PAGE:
Date of Award


Degree Type


Degree Name

Doctor of Philosophy in Pharmaceutical Sciences


Interdepartmental Program

First Advisor

Paul Larrat


Background: Medications benefit people with diseases and medical conditions, improving many patients' lives and in some cases significantly increasing their quality of life. Despite these great benefits, medications can lead to serious adverse effects. Adverse drug reactions (ADRs) are the 4th leading cause of death, greater than major killers including pulmonary diseases, diabetes and automobile death. Not all medication groups have the same incidence in inducing diseases. Anti-infective agents - including antibacterial agents- are the most likely to induce diseases followed by cardiovascular agents and antineoplastic agents.

Objectives: Drug safety is a very important issue in patient therapy. Since antibacterial agents in general and fluoroquinolones specifically are among the most prescribed medications, it is very important to quantify their risks in causing serious adverse reactions such as hepatotoxicity and pancreatitis. In terms of drug safety and preventing ADRs, costs are a very important factor because many conditions like hypoglycemia can be prevented, leading to significant decreases in cost and improvement in quality of life. Since there is a dearth of research that has examined these areas, epidemiological studies are needed. The objectives of the three proposed manuscripts of this dissertation were to a) estimate the risk of hepatotoxicity associated with fluoroquinolones use; b) examine antibacterial agents use and the risk of acute pancreatitis development; c) review the healthcare databases in United States and European countries that are commonly utilized in conducting epidemiological research.

Methods: Two matched case control studies were used to examine the risk of hepatotoxicity and acute pancreatitis development with using fluoroquinolones and antibacterial agents, respectively. The Veterans' Affairs (VA) medical database was used to perform the two studies. Odds ratios (OR) and their 95% confidence intervals (CI) were derived from crude and adjusted conditional logistic regression models. In the third paper, a literature search was performed using Publisher Medline (Pubmed), Embase® and the Iowa Drug Information Services (IDIS) to perform a review of four medical databases including the Nationwide Inpatient Sample database, the Veterans' Affairs medical database, the Health Improvement Network database and the Norwegian medical database.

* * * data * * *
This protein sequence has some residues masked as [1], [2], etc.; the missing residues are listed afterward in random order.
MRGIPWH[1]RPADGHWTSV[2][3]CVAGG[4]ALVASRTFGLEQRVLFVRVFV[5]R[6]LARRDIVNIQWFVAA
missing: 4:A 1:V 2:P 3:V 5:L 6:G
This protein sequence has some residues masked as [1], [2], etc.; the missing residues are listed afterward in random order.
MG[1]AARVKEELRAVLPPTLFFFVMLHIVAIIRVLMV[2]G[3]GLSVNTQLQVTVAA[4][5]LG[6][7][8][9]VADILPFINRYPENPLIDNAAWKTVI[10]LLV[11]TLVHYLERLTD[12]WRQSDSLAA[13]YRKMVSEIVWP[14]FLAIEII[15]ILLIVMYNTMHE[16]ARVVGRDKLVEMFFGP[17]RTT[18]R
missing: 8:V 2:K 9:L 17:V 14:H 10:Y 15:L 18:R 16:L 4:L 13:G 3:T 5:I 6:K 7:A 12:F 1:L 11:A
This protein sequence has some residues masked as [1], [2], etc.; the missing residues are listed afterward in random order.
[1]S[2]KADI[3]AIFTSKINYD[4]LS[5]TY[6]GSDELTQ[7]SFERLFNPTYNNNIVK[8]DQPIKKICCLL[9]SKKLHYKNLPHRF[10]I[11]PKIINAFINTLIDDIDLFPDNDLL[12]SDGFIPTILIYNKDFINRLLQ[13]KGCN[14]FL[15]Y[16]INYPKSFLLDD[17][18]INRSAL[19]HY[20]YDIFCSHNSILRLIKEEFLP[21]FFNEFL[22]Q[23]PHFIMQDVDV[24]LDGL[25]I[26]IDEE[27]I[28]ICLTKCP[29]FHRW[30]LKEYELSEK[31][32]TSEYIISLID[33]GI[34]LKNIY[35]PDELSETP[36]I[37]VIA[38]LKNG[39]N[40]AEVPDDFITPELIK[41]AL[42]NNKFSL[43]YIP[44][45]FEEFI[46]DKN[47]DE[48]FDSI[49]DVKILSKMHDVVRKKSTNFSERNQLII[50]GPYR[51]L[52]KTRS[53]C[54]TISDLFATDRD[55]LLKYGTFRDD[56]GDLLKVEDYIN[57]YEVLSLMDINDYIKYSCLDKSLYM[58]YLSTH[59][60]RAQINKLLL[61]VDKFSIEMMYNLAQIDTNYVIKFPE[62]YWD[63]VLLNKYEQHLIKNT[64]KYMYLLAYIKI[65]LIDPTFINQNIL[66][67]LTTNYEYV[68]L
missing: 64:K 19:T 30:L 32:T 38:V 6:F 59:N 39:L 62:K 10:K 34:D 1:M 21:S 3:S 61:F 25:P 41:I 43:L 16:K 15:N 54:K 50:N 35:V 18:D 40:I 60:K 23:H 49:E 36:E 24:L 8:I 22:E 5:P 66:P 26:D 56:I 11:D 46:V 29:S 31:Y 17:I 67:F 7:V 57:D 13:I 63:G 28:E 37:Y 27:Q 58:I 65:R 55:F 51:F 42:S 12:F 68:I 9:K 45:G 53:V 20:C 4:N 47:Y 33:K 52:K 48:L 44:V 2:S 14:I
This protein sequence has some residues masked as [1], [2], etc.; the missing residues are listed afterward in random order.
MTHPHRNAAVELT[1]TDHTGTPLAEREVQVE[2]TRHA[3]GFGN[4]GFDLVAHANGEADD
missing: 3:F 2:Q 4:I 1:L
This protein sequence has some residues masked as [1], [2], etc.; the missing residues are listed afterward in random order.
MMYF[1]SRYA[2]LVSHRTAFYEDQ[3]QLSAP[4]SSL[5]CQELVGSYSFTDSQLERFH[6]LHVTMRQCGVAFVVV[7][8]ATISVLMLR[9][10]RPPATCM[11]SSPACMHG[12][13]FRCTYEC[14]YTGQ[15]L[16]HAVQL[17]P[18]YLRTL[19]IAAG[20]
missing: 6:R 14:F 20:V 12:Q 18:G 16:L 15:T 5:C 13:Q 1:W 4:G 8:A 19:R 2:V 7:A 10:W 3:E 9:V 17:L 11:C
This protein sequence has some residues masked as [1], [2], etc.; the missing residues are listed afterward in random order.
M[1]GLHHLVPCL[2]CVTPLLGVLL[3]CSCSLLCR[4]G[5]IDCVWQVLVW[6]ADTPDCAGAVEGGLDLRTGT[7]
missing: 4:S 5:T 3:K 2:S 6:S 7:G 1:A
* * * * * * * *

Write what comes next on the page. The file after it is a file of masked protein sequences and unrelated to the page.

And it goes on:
Results: In the first study, fluoroquinolones use was associated with increased risk of hepatotoxicity. However, only ciprofloxacin was statistically significantly associated with development of hepatotoxicity while levofloxacin and moxifloxacin were not associated with hepatotoxicity development. In the second study, use of antibacterial agents was associated with increased risk of acute pancreatitis.

Conclusion: The findings from in both studies show that antibacterial agents are associated with increased risk of hepatotoxicity and acute pancreatitis. Knowing the safety of medication is very important for the clinical practice especially for antibacterial agents since they are commonly used and clinicians are considering these agents very safe. However, further research is needed to confirm these findings and to understand the biological mechanism behind their toxicity.



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